Moss Evans Shop, Market Street, Rhos

by dave edwards

Moss Evans Shop, Market Street, Rhos. Standing beside Capel Mawr on Brook Street and looking towards Market Street, you will see Berlin House and to the right of it is number 48 Market Street, the former home of Moss Evans’ Ironmonger’s shop.  In 1911, Berlin House was a Drapery Establishment run by Mrs E. T. Bates and number 48 was Mr. M. C. Evans’ Ironmongery Stores.

During a Facebook discussion on the subject, Graham Evans told us that the two brothers who worked there were called Bert and Powys Evans.  Moss Evans was their father. According to Anne Evans, Moss Evans’ wife was a teacher in Ponciau school infants.

Grev Jones mentioned that Bert and Powys were identical twins and that Powys enlisted in the Great War but Bert was given exemption to help his father Moss in their hardware shop.

Philip Phillips spent a lot of time in their shop with his father.  He too remembers them as twins and thought that their shop was like the old curiosity shop. Repairs were labelled and some had been there for years.  Philip actually bought his first car from Powys – an MG Magnette TUN 793 1959 with 27,000 miles on the clock.

Grev Jones commented, “As Philip Phillips said, the shop was really like a curiosity shop.  You could even buy single screws or nails there! I remember a bicycle hanging for years from hooks in the ceiling and buying an element for my dad’s kettle which took an age to boil the water. Bert said that slow heating elements lasted much longer than others and were a better buy. Almost put us off drinking tea!!Bottom of Form“

David Maddocks remembers, “if you wanted anything for the home, doesn’t matter what, go to Moss Evans and guaranteed they have got it.”  Ieuan Roberts recalled that Moss Evans’s was a wonderful shop and there was always a blow lamp with a low flame on the counter so they could light their fags. Ieuan’s dad may have got it when the shop shut and Ieuan says it may still be in his house somewhere.

Ray Griffiths would go to Moss Evans to collect the charged lead acid battery to run the radio at home.  “Just fancy carrying one of these batteries across Pant works and swinging it overhead with today’s health and safety”, said Ray.  Carole Jones also remembered that when she was four or five she carried an old fashioned battery in a jar to be charged at Moss’s shop.

Berlin House is on the corner of Butcher’s Row and Market Street and next to Berlin House was Moss’s shop.  Megan Rowley lived just a couple of doors down from there as a child and recalls another entrance (like an entry) to the right of Moss’s shop that took you to the back of the living accommodation.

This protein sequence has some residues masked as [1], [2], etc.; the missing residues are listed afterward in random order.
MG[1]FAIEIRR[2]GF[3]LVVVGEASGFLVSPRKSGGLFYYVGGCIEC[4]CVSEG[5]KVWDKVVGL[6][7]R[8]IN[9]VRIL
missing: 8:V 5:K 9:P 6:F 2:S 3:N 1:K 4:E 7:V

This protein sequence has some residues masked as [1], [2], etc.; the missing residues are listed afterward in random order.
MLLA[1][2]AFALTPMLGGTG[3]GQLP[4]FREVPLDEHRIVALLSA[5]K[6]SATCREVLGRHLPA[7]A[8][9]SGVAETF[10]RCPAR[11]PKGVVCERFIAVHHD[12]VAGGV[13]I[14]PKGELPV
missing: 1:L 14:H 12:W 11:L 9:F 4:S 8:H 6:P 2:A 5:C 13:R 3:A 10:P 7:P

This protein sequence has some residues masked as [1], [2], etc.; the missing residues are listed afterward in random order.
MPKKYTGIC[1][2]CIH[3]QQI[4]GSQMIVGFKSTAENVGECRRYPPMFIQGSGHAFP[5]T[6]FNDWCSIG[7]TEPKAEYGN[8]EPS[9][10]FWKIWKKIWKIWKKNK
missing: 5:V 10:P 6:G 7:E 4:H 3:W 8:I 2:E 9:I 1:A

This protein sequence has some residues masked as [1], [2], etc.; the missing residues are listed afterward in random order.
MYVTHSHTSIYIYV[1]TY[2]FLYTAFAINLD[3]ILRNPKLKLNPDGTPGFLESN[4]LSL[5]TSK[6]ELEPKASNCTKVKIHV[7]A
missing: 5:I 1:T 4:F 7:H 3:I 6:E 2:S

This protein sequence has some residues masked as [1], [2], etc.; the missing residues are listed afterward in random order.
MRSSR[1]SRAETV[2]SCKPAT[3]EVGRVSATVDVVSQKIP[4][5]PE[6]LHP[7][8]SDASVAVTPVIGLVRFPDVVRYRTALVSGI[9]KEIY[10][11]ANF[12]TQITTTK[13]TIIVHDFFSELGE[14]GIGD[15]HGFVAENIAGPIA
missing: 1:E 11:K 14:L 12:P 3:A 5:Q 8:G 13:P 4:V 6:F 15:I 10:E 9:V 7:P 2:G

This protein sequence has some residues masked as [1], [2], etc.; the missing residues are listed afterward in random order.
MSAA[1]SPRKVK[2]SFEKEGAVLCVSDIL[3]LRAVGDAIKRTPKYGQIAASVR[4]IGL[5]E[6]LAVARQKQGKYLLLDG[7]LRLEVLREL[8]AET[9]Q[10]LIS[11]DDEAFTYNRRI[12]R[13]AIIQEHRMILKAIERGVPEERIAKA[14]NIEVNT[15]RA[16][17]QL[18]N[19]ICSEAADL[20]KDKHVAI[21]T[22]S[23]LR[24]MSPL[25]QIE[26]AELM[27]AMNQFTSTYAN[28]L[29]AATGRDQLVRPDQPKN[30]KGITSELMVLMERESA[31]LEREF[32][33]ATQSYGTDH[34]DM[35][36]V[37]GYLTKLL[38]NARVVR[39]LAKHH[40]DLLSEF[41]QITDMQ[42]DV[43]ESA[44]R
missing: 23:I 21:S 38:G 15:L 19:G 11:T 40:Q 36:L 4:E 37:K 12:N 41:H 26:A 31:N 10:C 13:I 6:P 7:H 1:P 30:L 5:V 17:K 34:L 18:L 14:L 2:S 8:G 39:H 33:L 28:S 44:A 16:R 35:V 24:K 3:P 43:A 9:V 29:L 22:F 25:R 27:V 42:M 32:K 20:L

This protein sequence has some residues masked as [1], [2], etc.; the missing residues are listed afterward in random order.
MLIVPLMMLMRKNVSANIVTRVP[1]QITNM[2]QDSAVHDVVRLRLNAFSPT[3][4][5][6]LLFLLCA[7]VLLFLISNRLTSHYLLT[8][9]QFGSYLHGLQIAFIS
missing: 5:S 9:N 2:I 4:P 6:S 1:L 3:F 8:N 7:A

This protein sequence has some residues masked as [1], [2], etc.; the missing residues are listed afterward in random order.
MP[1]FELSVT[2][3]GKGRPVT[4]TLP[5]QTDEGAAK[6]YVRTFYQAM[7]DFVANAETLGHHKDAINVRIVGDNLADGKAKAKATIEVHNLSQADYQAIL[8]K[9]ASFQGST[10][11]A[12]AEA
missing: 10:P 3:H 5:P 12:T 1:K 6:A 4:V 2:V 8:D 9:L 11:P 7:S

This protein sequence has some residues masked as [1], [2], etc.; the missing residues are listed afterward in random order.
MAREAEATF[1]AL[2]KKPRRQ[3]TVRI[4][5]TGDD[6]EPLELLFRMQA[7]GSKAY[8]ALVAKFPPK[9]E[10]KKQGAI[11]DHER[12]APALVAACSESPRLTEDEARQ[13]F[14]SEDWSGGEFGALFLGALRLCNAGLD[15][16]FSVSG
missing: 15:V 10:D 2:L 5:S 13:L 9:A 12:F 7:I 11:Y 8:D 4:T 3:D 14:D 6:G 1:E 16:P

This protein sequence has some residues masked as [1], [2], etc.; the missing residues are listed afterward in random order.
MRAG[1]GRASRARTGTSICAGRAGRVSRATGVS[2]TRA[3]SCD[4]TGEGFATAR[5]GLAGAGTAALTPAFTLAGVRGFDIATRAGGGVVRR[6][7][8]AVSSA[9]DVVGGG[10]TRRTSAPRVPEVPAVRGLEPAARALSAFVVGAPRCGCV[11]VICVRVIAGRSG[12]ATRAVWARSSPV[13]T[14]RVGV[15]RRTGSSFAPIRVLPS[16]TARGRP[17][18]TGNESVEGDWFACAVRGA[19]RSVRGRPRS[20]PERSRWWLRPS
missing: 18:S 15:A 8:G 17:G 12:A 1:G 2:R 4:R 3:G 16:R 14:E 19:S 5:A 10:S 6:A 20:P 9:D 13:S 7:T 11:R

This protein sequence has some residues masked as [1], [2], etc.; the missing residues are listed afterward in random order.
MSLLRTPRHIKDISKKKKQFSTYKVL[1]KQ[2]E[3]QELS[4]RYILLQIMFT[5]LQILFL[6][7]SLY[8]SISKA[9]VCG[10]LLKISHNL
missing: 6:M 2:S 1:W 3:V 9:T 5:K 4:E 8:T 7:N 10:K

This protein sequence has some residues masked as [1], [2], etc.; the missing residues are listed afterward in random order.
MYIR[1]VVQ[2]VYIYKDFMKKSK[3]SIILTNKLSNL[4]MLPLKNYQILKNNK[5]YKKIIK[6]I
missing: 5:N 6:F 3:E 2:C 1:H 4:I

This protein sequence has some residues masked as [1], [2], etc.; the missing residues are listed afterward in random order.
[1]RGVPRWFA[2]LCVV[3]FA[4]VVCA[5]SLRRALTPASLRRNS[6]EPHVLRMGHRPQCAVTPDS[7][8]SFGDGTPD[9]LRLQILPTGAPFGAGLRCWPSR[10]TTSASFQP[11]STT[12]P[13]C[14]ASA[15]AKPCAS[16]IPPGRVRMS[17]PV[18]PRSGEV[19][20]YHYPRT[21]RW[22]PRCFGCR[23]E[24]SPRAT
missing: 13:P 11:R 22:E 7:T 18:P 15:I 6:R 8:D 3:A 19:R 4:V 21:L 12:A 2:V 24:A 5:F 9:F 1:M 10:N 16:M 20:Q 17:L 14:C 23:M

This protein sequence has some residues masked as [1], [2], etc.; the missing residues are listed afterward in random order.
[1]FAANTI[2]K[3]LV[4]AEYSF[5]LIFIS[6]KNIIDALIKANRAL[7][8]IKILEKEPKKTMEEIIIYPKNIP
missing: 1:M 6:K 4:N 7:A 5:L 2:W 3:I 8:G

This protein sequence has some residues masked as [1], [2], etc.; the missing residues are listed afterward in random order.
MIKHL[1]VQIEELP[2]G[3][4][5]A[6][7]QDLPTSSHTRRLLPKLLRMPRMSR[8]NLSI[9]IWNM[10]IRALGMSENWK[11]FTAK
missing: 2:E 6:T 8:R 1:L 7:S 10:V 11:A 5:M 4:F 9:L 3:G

Kerry Griffiths thought that Moss Evans shop was a wonderful shop to visit.  He remembers their huge cabinet, with hundreds of drawers, filled with all sorts of things, such as nails of any size, screws, nuts and bolts, small tools etc.  The drawers were numbered.  Kerry said you could buy panes of glass from there if you just told them what size you needed.

Hilary Brown mentioned the Welsh shop, near the Stiwt in Broad Street, which was kept by Edward and Olwen Jones, whose son is called Emyr Prys Jones.  Ieuan Roberts told us that “after Emyr Prys Jones retired (from Llysfasi College I think) he and his wife Joan opened a Welsh shop in the former premises of Moss Evans’ shop on Market Street.”  Emyr explained to me that, “Joan and I sold our home and bought an old house and shop in Rhos which had been empty for some years.

People said that we were mad to try and start a business there at such a difficult time but we sold the things we had some knowledge of and what we knew the area liked and always concentrated upon quality.  We both believe that is what made our business a success and we had a good life for ten years.”  Before opening the shop, Joan was a nursing Sister in the Wrexham hospital and gave up her profession for the shop.

They had a beautiful home above and behind the shop and the back door was up the entry along side of the shop as was previously described.  A few months after opening, they were able to purchase Berlin House too, “to be able to get full access to the warehouse which belongs to Shop Prys.”  

Hilary Brown said her mother always bought her wool from there. Andrew Hopwood remembers that “they sold wool and sewing kit brushes for painting and water colouring kits”. Andrew remembers Joan as being “very proud Welsh; strong willed and no nonsense,” but Andrew was only young then and probably needed a few stern looks 😉

Emyr Prys Jones is, of course, the artist who created the beautiful stained glass window in the Stiwt and his Market Street shop was known locally as Siop Prys.  Sheila Gracie worked in Siop Prys for Mr and Mrs Prys Jones.  Rhianon Jones had a Saturday job at Siop Prys and remembers Mrs Jones buying cream cakes for their tea break.  I told Joan about this and she answered, “Of course I remember Sheila and her mum and sister etc.  She was my right hand lady, and very very good at the job.  Rhiannon was a Saturday girl so she was not there as much as the others, but I remember her … where is she now?   It was nice that she remembered the cakes; she probably was the one who went for them.”

When Joan retired from the shop it was rented out to the Halifax Bank.  They kept Berlin House for a while and rented it out, but they became too busy in number 48, so they sold Berlin House.  Joan and Emyr still own number 48 Market Street.

Berlin House became Nightingale Hospice Charity Shop, which now rents number 48.  Berlin House then became a Community Café.

COMPILED BY: Dave Edwards April 2015

SOURCES: 1911 Census; Graham Evans; Grevin Jones; Emyr Prys Jones; Philip Phillips; Ieuan Roberts; Ray Griffiths; Carole Jones; Megan Rowley; Kerry Griffiths; Andrew Hopwood; Rhianon Jones; Hilary Brown; Joan Jones; David Maddocks

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